Handicrafts of India - Part 1
An icon of India's rich and diverse heritage, the art and craft repository is valued immensely across the globe for its uniqueness, intricacy, detailing and myriad narratives. Crafted by skilled artisans, these handicrafts require an abundance of precision, eye for detail, creativity and dexterity. By avoiding the use of machinery and equipment, it ensures each piece is distinct and of the highest quality. It holds a mirror to the vibrant and varied culture of our country that has been immortalised through the ages. From terracotta, ceramic and handlooms to wooden carvings, metalwork and paintings, each indigenous craft carries the essence of India in its core. It's no wonder that they were a highly popular good to be exported to far east countries and Europe via the Silk Route during ancient times. Join us as we take you through these one-of-a-kind crafts that have carved a spot for themselves in our legacy.
Aranmula Kannadi (Kerala)
A handmade metal-alloy mirror crafted in Aranmula, a small town in Kerala's Pathanamthitta region, it is considered to be highly auspicious. It is a front surface reflection mirror where secondary reflections are eliminated and are polished for several days to achieve a unique reflective service. The technique is a closely guarded family secret maintained between 5 families of skilled artisans. It is said that one can see their true and real image only in the Aranmula Kannadi.
Channapatna Wooden Toys (Karnataka)
Hailing from the Channapatna town of Bangalore district, this 200-year-old art form has lead to the region being called the ‘Land of Toys’. Featuring colourful toys and vibrant home decor pieces, the craft makes use of soft ivory wood that is locally called alae mara, along with non-toxic and non-chemical colours that are handmade by the artisans. According to historians, Tipu Sultan's regime played a huge role in promoting and popularising this craft beyond the boundaries of Channapatna and Mysuru.
Kondapalli Toys (Andhra Pradesh)
Also known as Lepakshi handicrafts, this traditional craft form has a distinctive style that procured it a GI tag. With its origin in a small village called Etikoppaka near Vijaywada, these wooden toys are made from a softwood called Tella Poniki that is available in abundance in the surrounding Kondapalli hills. With a 400-year-old tradition, the themes prominently featured in the handicrafts include mythology, folklore, rural life and landscapes.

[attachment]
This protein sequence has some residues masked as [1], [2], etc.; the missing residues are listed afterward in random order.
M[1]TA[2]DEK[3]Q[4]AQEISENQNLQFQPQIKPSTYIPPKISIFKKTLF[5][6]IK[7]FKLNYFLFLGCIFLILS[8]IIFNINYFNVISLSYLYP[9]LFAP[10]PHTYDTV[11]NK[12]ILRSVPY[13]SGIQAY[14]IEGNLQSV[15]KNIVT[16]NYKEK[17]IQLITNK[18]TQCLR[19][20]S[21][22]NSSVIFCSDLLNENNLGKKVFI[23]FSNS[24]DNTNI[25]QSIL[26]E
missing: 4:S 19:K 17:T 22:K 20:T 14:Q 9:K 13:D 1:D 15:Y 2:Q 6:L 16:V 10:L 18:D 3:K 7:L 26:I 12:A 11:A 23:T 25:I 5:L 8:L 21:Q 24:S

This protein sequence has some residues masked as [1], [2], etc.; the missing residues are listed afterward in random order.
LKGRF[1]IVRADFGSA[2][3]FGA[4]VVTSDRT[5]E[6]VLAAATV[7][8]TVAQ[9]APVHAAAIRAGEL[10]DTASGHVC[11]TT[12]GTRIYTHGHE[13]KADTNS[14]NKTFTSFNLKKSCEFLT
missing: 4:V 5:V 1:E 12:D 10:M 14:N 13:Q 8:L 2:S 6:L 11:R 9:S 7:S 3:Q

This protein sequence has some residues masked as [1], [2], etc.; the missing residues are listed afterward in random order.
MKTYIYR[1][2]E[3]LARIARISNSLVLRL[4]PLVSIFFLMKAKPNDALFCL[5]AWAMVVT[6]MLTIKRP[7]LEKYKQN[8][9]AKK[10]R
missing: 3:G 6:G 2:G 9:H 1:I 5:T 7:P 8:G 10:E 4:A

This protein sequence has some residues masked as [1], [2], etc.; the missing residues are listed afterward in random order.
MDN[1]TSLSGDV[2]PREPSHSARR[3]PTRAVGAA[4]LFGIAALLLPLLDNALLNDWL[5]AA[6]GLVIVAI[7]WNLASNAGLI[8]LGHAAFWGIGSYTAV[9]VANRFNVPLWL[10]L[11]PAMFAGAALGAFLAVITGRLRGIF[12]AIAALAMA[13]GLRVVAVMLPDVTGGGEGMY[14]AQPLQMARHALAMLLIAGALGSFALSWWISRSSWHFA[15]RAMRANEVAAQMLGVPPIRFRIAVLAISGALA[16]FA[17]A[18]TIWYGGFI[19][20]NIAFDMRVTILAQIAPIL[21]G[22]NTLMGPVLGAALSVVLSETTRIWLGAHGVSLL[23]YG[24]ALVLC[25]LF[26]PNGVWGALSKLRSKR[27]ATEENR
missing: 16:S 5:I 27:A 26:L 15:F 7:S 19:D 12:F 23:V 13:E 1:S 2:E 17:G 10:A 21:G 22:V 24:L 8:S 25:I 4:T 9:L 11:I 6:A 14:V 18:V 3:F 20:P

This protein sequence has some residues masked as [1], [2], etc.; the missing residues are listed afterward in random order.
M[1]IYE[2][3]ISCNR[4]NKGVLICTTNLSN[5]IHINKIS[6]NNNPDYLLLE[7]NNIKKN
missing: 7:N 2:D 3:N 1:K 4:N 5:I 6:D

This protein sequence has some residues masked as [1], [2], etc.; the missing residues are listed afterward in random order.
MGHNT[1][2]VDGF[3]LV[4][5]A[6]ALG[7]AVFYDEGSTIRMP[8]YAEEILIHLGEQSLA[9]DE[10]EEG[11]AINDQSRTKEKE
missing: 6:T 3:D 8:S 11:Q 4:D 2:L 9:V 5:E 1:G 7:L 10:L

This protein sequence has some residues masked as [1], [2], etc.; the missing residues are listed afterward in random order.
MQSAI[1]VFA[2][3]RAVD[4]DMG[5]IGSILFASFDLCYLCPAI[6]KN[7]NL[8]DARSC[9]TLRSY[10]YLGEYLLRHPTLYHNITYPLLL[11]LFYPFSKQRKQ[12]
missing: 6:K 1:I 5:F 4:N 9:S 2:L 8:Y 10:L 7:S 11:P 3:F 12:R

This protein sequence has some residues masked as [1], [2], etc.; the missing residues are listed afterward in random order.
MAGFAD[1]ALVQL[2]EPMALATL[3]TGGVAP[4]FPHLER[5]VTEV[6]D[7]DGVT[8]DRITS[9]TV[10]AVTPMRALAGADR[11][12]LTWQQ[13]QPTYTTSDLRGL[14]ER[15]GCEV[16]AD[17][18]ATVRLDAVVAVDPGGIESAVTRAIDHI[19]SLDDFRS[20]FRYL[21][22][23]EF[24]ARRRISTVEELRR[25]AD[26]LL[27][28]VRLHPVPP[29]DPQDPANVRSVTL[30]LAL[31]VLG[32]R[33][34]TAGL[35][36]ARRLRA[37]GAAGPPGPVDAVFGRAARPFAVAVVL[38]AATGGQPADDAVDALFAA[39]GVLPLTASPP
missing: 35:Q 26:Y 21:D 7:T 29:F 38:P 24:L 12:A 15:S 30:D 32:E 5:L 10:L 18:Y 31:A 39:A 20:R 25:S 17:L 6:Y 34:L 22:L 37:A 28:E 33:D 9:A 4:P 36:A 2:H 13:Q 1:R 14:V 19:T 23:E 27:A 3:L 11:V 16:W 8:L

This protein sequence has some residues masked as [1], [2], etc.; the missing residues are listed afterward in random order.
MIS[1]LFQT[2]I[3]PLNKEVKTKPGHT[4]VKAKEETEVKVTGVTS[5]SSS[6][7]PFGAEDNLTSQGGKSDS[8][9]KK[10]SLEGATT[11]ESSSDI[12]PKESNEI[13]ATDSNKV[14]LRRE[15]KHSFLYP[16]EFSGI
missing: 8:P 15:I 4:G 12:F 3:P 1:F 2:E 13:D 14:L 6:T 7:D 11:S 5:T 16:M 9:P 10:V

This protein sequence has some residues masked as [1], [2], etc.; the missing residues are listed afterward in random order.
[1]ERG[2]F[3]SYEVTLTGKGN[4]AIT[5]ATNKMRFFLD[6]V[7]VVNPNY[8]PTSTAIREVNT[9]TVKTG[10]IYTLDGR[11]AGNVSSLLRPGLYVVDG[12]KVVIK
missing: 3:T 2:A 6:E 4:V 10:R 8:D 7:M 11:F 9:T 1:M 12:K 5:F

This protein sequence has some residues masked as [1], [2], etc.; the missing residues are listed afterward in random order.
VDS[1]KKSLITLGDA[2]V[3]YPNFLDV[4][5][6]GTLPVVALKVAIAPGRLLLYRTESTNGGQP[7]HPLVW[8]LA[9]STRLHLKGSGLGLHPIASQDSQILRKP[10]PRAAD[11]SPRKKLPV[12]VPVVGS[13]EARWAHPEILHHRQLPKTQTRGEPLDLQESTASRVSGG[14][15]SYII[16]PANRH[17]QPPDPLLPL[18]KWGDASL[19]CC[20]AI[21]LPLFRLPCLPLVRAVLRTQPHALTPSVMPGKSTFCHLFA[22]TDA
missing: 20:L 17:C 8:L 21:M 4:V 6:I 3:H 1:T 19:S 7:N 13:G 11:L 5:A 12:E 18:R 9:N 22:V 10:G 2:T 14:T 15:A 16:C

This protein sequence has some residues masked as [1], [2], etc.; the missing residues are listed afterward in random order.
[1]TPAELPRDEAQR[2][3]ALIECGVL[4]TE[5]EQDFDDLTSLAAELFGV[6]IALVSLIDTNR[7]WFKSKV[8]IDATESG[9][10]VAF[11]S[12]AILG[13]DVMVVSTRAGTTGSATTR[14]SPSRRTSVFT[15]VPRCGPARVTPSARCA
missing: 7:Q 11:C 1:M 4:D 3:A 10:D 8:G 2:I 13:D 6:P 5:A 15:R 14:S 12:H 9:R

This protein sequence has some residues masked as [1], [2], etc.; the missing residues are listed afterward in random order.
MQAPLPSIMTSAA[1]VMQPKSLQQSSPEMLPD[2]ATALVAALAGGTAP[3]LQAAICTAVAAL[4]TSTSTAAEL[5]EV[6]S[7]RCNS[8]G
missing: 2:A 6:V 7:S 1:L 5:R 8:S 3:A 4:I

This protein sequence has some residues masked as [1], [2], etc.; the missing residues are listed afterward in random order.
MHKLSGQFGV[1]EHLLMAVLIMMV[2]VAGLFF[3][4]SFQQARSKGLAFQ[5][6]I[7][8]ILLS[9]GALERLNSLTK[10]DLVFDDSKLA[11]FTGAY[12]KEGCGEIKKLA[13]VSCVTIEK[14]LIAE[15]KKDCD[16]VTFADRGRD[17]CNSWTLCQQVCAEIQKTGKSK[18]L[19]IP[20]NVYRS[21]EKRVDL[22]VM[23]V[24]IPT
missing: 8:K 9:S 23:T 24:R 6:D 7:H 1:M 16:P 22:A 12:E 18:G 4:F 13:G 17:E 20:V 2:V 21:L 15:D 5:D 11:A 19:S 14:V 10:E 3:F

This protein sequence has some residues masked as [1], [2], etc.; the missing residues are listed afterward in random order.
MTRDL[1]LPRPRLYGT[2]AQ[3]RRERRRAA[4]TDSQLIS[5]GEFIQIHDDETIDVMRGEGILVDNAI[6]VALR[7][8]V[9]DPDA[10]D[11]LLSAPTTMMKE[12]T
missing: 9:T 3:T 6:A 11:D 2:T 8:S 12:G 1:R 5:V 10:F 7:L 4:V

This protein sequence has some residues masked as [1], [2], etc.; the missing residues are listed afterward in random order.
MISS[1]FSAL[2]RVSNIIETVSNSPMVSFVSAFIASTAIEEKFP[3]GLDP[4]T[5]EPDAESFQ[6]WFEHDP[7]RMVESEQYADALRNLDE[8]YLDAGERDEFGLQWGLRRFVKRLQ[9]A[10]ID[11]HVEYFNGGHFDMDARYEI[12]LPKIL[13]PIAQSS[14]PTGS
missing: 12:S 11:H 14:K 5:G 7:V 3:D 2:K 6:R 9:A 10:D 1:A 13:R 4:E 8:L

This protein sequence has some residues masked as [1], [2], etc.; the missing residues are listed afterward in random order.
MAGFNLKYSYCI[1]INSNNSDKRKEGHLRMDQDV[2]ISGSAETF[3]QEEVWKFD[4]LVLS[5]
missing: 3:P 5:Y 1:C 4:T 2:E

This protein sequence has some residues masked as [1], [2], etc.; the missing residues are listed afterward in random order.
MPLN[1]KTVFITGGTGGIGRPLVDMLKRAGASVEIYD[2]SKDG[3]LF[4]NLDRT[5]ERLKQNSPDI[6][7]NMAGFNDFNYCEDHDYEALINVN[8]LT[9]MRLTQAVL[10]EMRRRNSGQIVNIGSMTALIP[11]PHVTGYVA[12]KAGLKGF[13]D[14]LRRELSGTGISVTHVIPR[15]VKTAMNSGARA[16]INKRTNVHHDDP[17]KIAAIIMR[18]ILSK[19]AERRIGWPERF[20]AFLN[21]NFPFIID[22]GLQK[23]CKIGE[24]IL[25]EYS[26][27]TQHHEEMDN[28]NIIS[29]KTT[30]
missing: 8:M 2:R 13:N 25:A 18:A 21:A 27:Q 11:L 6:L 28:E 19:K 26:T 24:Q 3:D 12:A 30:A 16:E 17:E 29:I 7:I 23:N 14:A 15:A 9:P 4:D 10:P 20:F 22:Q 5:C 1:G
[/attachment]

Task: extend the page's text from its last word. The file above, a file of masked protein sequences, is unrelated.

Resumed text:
Dating back to the pre-historic times of the Indus Valley Civilization, the Bastar Dhokra artefacts are made from non–ferrous metal casting that employs the lost-wax casting technique to create stunning figurines of animals, birds, humans, deities and everyday life. They are characterized by a clay core, understated simplicity, folk motifs and powerful visuals. Beyond decor pieces, it is also used to make functional items such as bowls and lamps.
Dokra (engrave.in by Avinash representative image)
Gond Paintings (Madhya Pradesh)
A tribal and folk art form with deep roots in the heartland of Madhya Pradesh, it is centred around the concept of storytelling right from mythological tales to cultural narratives to everyday happenings. Traditionally it was practised on mud walls with naturally extracted colours and where the intricate series of lines, dots and dashes gave a sense of movement to the still picture. With nature being a predominant theme, Gond paintings are considered a sign of good fortune.
Sikki Grass Craft (Bihar and Uttar Pradesh)
An ancient and auspicious craft form, it is made from a special kind of grass that grows in abundance in this region. It is used by the natives to make toys, dolls, baskets, murals and even jewellery. A wedding custom here is for parents to give the bride boxes made from Sikki grass known as 'pauti' to store sindhoor, ornaments and other knick-knacks.
A stunning craft brought to Goa by the Portuguese, it refers to hand-painted tiles in a signature blue and yellow combination. The delicate strokes and dramatic details feature a whole host of themes ranging from religious scenes and family portraits to picturesque scenery. While it's common to find it in Churches across the state, it can also be spotted in the older heritage regions.
Toda Embroidery (Tamil Nadu)
Native to the Toda community nestled in the Nilgiris, it is also called Pukhoor locally. A time consuming and complex embroidery technique, it is mainly used to weave a traditional Puthukuli shawl that is worn by both men and women. The classic combination is red and black stripes along with motifs such as flowers, animals, birds, buffalo horns and geometric designs.
Khavda Pottery (Gujarat)
A highly specialised craft from whose tricks of the trade is held only by two families, it is practised in the northern Kutch region of Bhuj. It is made from a soft clay called 'Rann Ki Mitti' that is shaped on a potter’s wheel. Once dried, it is decorated with clay-based paints in red, black and white to create community-specific designs and motifs. It further undergoes baking in the furnace and a coating of geru (a red colour from the soil) to obtain its signature look. This craft is used to make everyday essentials such as matkas, bowls, earthen lamps, urns and kettles.
Traditional pottery, Khavda (kasutours.wordpress.com by Beverley Bloxham representative image)
At Sundari Silks, we take a great deal of pride in preserving the prestige of our country's handicrafts. As torchbearers of this legacy, it is upon us to ensure the wisdom and skill is carried forward to the future generations as well. Our vast range of traditional handicraft and artefacts is available at our showrooms in Chennai/Mumbai and our online store.